NVIDIA ARMs Itself for Heterogeneous Computing Future

By Michael Feldman

January 6, 2011

Well NVIDIA waited exactly five days into the new year to announce a major new direction for its product roadmap. On Wednesday, the GPU-maker — and soon to be CPU-maker — revealed its plans to build heterogeneous processors, which will encompass high performance ARM CPU cores alongside GPU cores. The strategy parallel’s AMD’s Fusion architectural approach that marries x86 CPUs with ATI GPUs on-chip.

The upcoming NVIDIA processors, developed under the codename “Project Denver,” will span NVIDIA’s non-mobile product line, powering personal computers, workstations, servers and supercomputers. The announcement was made by company CEO Jen-Hsun Huang at the annual Consumer Electronics Show (CES) in Las Vegas. Huang called the news “one of the most strategic announcements we have ever made at NVIDIA.” And that might be an understatement.

NVIDIA already uses ARM cores on its Tegra line of processors for mobile computing platforms. That SoC design integrates a 32-bit ARM CPU alongside its GPU cores to power handheld devices such as smartphones, personal digital assistants and tablets. (The company also announced its Tegra 2 generation of processors this week at CES.) With the upcoming Project Denver processors, this heterogeneous platform will be extended across the rest of NVIDIA’s product lines, up to and including the Tesla HPC offerings.

As part of this strategy, the company has obtained rights to develop its own NVIDIA-designed high performance CPU cores using ARM’s future processor architecture. Presumably this will be based on a future 64-bit implementation of the ARM ISA, given that 64-bit computing is the accepted standard outside of the mobile space.

According to the HPC luminary Jack Dongarra, NVIDIA’s decision to marry ARM with GPUs makes sense. “They couldn’t license the X86 architecture and needed a CPU platform for their move to more general computing, integrating both CPU- and GPU-based computing.” he said. “ARM is a logical choice, giving NVIDIA an opportunity to move in both the low power direction and up to high performance computing.”

The overarching rationale here is essentially the same as AMD’s: to glue CPU and GPU logic together on the same chip so as to take advantage of the sequential and parallel processing capabilities, respectively, of the two architectures. The proximity of both logic engines to main memory and on-chip resources makes for a much more efficient computing environment. Integration also affords major power efficiency advantages, something that is absolutely critical in both the handheld space and now the datacenter. In particular, as supercomputers move from petascale to exascale, power constraints will force system builders to abandon monolithic x86-based systems, a process that has already begun with the latest generation of GPGPU-equipped supercomputers.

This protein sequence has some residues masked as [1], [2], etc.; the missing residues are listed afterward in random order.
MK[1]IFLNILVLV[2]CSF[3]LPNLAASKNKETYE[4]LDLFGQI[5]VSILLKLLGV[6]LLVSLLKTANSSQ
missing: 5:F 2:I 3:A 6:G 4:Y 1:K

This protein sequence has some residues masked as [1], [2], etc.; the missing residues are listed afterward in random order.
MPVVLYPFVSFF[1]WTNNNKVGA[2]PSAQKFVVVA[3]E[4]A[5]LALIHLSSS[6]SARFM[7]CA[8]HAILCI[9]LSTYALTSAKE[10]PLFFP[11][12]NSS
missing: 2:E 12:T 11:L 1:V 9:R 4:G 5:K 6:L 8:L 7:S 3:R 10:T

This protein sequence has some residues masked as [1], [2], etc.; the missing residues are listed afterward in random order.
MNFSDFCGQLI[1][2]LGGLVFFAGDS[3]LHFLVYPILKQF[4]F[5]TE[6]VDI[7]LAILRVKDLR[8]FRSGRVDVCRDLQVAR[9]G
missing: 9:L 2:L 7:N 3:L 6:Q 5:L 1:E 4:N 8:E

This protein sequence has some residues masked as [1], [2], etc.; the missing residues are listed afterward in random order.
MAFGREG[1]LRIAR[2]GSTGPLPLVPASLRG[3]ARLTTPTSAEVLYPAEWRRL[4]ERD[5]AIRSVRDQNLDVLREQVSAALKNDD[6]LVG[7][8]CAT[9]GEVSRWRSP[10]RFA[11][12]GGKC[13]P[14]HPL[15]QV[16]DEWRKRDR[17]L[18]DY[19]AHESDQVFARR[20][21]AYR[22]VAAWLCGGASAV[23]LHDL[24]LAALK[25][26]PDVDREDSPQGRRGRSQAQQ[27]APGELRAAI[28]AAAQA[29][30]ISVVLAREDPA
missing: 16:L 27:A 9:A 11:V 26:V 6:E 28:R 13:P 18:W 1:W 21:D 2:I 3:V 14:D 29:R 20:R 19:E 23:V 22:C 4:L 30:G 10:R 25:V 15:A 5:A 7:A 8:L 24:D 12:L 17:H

Each of NVIDIA product lines (Tegra, Quadro, GeForce, and Tesla) have their own roadmaps on how the ARM CPU will be folded in. For the Tesla line, ARM integration will take place on the upcoming “Maxwell” generation, according to Andy Keane, general manager of NVIDIA’s Tesla business. The Maxwell architecture is scheduled to be introduced in 2013, following the “Kepler” GPUs that due to be unveiled later this year.

By moving their entire portfolio to a CPU-GPU architecture, NVIDIA is looking to leverage their R&D costs across all product segments, from handhelds to PCs to supercomputers — in the same way Intel and AMD do with their x86-based chips. In fact, it’s the same business model NVIDIA already employs with their own CUDA GPU architecture.

“The technologies for the future have to have some basis in the volume market,” Keane told HPCwire. “It has to have some reason to exist other than the relatively small volume of the HPC business. That’s why this makes sense.”

The wildcard here is ARM. For this to work, NVIDIA needs to create that volume market in Project Denver clients and servers. For decades, the x86 CPU has been the standard-bearer for non-mobile computing, and this new approach is a direct challenge to that status quo. In announcing the new architecture, Huang pointed out the ARM shipments already far outstrip x86 volume, and, thanks to the rise of mobile computing, that gap is expected to increase substantially over the next four years.

As a result, there are a wealth of existing compiler and other software development tools for ARM platforms. Conveniently, support for Linux (and now Windows) is also in place. “What we have to do for the Tesla business, like we have done currently with the GPU, is to make sure that the [ARM] ecosystem is adapted correctly for HPC,” said Keane.

ARM’s disadvantage is that the architecture’s footprint is currently non-existent in the PC and server arena. Attracting OEMs and system integrators to build non-x86 platforms will certainly be a hurtle for the GPU-maker. However, with the new emphasis on power, especially in the datacenter, the RISC-architected ARM has some real advantages. Combined with a mature software stack and backed by NVIDIA, ARMed GPUs have the potential to upset many segments of x86-dominated computing.

NVIDIA’s new path puts it in much more direct competition with Intel and AMD, who are now all vying for the same market segments, and who will soon have little if any reliance on each other’s chips. With Project Denver processors now gearing up to go head-to-head against Intel MIC/integrated graphics and AMD Fusion chips, this young decade just got a lot more interesting.

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